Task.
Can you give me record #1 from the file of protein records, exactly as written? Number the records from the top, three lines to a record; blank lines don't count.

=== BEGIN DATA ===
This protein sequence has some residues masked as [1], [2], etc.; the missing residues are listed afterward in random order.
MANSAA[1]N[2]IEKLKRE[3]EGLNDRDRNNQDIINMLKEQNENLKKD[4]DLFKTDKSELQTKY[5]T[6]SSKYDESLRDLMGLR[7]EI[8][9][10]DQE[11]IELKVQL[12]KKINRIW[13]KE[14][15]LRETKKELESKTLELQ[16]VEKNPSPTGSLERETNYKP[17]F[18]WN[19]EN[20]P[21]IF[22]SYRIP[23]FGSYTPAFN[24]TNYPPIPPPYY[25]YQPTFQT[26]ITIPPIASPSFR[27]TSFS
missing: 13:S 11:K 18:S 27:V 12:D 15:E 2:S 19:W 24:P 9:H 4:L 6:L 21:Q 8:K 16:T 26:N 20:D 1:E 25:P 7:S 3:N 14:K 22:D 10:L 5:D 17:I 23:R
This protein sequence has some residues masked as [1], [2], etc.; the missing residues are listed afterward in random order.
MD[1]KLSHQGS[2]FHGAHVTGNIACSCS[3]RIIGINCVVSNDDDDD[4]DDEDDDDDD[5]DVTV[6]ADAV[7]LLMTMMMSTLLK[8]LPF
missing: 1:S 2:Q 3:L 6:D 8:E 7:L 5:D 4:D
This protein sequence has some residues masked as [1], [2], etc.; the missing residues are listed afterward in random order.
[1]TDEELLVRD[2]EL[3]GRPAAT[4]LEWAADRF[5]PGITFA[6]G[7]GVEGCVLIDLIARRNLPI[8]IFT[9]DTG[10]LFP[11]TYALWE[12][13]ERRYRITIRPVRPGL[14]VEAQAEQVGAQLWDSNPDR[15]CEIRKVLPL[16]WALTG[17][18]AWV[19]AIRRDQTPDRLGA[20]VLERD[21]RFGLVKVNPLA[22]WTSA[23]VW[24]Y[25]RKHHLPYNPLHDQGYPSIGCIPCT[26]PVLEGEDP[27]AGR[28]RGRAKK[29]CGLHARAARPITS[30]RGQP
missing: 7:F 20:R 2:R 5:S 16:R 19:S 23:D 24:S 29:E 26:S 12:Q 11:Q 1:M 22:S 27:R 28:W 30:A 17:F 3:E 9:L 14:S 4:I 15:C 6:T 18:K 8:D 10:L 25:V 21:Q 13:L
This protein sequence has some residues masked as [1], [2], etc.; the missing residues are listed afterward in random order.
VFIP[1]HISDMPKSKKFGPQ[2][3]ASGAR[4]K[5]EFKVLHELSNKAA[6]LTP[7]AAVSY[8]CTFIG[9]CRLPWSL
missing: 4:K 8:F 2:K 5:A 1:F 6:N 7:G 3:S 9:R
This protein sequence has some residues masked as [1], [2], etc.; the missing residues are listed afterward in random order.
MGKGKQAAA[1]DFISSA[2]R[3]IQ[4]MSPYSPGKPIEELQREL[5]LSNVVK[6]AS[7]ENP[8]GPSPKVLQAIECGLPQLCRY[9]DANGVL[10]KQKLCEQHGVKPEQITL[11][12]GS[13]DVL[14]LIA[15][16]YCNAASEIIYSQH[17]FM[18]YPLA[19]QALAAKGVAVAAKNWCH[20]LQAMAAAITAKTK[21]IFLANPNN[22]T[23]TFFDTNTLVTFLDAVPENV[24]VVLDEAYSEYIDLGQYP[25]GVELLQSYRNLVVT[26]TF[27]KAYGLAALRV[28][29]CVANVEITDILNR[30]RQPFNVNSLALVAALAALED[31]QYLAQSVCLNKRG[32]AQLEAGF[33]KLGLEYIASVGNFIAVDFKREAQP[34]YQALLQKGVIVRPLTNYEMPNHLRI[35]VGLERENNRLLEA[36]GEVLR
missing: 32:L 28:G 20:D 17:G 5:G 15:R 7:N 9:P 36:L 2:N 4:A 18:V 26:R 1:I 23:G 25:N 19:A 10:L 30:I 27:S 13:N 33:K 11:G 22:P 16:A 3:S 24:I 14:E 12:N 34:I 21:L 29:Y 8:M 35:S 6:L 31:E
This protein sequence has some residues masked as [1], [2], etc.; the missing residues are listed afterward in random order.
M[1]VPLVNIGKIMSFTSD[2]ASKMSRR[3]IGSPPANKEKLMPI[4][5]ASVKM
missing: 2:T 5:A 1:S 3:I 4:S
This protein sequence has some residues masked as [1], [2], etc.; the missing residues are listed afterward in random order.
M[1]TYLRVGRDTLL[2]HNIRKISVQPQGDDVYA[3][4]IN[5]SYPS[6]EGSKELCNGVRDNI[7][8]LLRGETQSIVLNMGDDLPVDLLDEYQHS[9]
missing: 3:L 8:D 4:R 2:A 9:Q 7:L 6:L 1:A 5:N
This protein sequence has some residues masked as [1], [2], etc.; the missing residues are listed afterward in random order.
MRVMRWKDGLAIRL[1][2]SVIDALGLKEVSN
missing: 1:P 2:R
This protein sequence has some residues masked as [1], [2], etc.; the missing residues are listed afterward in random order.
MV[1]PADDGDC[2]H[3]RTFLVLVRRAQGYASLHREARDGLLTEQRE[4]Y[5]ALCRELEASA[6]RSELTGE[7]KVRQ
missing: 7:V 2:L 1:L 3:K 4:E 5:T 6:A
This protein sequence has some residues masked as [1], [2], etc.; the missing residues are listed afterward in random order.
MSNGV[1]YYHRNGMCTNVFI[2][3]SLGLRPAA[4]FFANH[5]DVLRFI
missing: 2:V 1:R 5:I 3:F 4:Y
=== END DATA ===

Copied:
This protein sequence has some residues masked as [1], [2], etc.; the missing residues are listed afterward in random order.
MANSAA[1]N[2]IEKLKRE[3]EGLNDRDRNNQDIINMLKEQNENLKKD[4]DLFKTDKSELQTKY[5]T[6]SSKYDESLRDLMGLR[7]EI[8][9][10]DQE[11]IELKVQL[12]KKINRIW[13]KE[14][15]LRETKKELESKTLELQ[16]VEKNPSPTGSLERETNYKP[17]F[18]WN[19]EN[20]P[21]IF[22]SYRIP[23]FGSYTPAFN[24]TNYPPIPPPYY[25]YQPTFQT[26]ITIPPIASPSFR[27]TSFS
missing: 13:S 11:K 18:S 27:V 12:D 15:E 2:S 19:W 24:P 9:H 4:L 6:L 21:Q 8:K 16:T 26:N 20:D 1:E 25:P 7:S 3:N 14:K 22:D 10:L 5:D 17:I 23:R